Buying Options or Selling Options
Your job is to time your entry by waiting for a correction, opposite to the trend, and enter your trade when the stock price shows signs of resuming its trend, says Juan I. Sarmiento, DVM, Ph.D., President and Founder of PutCallGenie.
Ten years ago, I was asked if selling options was really the right approach because most professional traders will tell you, that is how they trade. I did not know the answer at the time. I had been mostly buying options as a substitute to stock buying, during the .combubble. The question stayed with me and I think I finally have the answer, and it is not a short one (no pun intended).
Option selling is based on probabilities. If you sell a put when you are bullish on a stock, you are most likely to make a profit of some sort. Your probability of making at least $0.01 is about 60%, depending on the option’s strike price relative to the current market price, the option’s time to expiration and its implied volatility.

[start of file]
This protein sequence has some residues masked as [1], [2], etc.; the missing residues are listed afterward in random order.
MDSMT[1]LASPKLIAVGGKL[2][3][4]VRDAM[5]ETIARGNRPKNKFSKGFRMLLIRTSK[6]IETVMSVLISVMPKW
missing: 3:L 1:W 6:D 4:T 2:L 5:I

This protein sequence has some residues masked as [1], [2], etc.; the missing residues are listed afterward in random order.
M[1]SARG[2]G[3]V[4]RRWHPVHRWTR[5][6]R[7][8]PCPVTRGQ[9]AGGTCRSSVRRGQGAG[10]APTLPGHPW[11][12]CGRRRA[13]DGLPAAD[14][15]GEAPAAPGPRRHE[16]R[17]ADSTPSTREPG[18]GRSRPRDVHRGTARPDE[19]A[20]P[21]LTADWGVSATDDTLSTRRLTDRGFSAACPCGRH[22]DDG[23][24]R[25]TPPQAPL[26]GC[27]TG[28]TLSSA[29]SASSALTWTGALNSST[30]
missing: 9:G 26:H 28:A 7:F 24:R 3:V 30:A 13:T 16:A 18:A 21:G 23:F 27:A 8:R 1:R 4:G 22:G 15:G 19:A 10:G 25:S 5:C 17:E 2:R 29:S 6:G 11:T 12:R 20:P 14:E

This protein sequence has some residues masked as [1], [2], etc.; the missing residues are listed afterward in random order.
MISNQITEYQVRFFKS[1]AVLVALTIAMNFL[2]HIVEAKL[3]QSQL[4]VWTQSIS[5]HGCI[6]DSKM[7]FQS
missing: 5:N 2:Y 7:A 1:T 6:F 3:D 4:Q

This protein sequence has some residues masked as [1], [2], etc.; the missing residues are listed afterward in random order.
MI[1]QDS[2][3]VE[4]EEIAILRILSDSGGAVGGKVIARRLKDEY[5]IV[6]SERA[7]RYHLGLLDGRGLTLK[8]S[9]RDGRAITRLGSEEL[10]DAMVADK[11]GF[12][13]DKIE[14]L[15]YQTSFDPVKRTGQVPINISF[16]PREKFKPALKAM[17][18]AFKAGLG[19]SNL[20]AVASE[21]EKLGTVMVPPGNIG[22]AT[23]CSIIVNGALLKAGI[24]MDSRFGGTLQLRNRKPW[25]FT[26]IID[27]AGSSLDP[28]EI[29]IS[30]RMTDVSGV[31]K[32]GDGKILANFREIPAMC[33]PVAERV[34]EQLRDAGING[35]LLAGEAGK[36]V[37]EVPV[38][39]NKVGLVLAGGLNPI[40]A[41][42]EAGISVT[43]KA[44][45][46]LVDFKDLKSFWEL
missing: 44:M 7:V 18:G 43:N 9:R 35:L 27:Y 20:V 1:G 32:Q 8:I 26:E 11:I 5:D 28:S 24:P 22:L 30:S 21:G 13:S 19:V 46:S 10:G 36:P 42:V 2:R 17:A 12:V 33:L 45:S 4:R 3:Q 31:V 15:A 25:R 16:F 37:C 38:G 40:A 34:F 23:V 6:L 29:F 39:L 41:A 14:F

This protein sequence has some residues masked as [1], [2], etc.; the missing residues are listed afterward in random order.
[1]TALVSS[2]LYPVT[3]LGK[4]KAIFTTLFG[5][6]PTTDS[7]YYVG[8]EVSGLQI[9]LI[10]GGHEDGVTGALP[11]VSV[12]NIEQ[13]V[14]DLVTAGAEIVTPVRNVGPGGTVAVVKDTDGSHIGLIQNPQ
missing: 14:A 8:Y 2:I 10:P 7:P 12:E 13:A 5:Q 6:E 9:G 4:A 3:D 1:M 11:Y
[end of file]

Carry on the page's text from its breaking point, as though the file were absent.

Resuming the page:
If you are a professional trader, you can afford to have dozens of trades at a time, and just like Mendel’s pea counting, the more the number of occurrences, the closer you will get to your estimated probability (60%).
The goal is that, at the end of the year, you will have a good profit, regardless of the ups and downs of the market, or your ability to pick the right direction.
For the rest of us (retail traders), it is not so simple.
Even if you are fortunate enough to have a good amount of capital and are financially independent, you may not want to have to work at trading as if it was your full-time job.
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